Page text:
Knee Pain Causes and Treatment

What Causes Knee Pain?


Knee pain is a  very common issue that affects people of all age groups. Knee pain may be caused due to age, heavy physical activities, or injury, such as a broken ligament or torn cartilage, tendonitis. Ither reasons can be arthritis, gout and infections — also can cause knee pain.

Mostly, knee pain can be treated by taking precautions or through exercise. In some cases, however, knee may require surgery.


  • Broken kneecap. The small, round bone called patella, that sits over the front of your knee joint breaks due to a bad fall or accident causing direct blow to the knee.
  • Ligament injuries. Anterior cruciate ligament (ACL) injuries usually result from a sudden twisting motion. Injuries to the posterior cruciate ligament (PCL) are usually caused by a direct impact, like impact from a car accident or sports activities.
  • Cartilage injuries and disorders.  muscle weakness, misalignment, Injury, overuse,  of the knee can soften the cartilage of the kneecap, or a blow to the knee may tear off a piece of cartilage.
  • Tendon injuries. These can range from inflammation to a tear, most likely from overemployment in weightlifting, aerobics or from a fall.
  • Osteoarthritis. The cartilage in the knee gradually wears away due to many factors including age, diet, inconsistent exercise routines .
  • Rheumatoid arthritis. The knee may become swollen and cartilage may be destroyed.



  • Exercise and physical therapy. Regular exercises can help build or stretch muscles and ease pain. One should know which exercises should be avoided because they could cause further damage to your knee. Its always advisable to consult a physiotherapist or yoga practitioner.
  • Lifestyle changes. There are changes you can make to reduce your pain. For example, maintaining a healthy weight lessens stress on your knees. You may also need to avoid activities, such as jogging, skipping or weightlifting, that exert too much force on the knees.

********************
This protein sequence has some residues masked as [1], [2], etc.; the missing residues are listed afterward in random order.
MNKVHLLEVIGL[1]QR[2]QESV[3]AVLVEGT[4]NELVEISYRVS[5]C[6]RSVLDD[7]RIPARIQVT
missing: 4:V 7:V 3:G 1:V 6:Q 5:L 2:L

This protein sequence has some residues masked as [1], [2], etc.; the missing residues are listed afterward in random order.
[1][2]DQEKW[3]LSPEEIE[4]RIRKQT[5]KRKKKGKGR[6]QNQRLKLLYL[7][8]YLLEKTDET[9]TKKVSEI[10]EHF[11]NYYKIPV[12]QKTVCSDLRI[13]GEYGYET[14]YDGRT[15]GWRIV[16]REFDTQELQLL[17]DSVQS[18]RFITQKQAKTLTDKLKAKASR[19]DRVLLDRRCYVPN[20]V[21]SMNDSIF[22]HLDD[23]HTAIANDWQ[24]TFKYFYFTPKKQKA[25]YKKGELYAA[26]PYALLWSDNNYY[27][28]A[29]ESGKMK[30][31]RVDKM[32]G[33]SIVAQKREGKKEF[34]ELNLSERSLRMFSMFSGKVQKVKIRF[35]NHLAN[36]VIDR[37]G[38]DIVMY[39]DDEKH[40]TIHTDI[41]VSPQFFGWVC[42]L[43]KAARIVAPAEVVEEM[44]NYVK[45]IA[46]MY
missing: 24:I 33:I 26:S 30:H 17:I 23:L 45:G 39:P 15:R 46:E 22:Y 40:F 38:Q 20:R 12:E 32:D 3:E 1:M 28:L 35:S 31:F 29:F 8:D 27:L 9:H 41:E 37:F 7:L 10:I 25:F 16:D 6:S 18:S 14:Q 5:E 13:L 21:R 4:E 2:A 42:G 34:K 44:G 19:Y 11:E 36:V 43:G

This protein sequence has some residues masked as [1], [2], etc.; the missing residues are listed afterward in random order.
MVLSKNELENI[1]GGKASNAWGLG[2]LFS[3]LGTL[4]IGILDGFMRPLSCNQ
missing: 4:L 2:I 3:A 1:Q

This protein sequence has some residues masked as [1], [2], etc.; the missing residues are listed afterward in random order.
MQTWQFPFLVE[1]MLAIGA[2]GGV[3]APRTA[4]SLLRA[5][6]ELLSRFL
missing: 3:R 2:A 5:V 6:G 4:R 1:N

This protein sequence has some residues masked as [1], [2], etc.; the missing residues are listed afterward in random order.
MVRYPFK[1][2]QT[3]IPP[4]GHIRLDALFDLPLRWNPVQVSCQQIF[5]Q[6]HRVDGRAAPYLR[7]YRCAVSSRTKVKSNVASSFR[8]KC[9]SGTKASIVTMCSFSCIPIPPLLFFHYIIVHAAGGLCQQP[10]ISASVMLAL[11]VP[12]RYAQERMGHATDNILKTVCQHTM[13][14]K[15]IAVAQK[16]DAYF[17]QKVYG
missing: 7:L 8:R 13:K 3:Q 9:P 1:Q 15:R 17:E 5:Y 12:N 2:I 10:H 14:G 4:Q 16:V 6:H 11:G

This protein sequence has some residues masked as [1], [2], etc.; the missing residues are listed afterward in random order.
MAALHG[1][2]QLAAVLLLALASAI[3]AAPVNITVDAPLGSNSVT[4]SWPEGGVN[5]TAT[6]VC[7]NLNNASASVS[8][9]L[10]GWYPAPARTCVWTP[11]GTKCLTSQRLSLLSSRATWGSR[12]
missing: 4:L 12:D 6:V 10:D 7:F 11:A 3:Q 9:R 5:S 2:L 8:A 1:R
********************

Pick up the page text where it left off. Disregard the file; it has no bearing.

• RICE (rest, ice, compression and elevation). This can work for acute pain, but treatment is different for chronic pain and likewise. For chronic pain, rest may weaken muscles that need strengthening to reduce or eliminate the pain.
  • Complementary therapies. Some people find relief using massag, relaxation, meditation, acupuncture, yoga, biofeedback or visualization.
  • Regenerative therapies. Researchers are exploring options such as plasma injections and stem cell treatments. The research is still in its early stages and is not yet decisive.
  • Genicular nerve blocks. This treatment blocks pain signals that the genicular nerves transmit between the knee joint and the brain. This procedure generates heat to coagulate the proteins in the nerve, which stops the pain signals.
  • Peripheral nerve stimulation. A surgeon implants electrodes and a small battery pack near the peripheral nerves that transmit pain signals from the knee. The electrodes deliver a weak electrical current to the nerve (producing a tingling sensation) that tricks it into turning off pain signals to the brain.
  • Medication. This includes over-the-counter remedies, such as acetaminophen and nonsteroidal anti-inflammatory drugs, and more powerful drugs like opioids. Some caution is also required with anti-inflammatory medications and steroids, which can weaken cartilage and knee joints.
  • Surgery. If the knees have not responded to other methods of pain relief, surgery is an option. This is essentially used to fix structural damage. Surgery should be the last choice, but sometimes it is the only solution. Surgeries could be knee replacement, arthroscopic etc.


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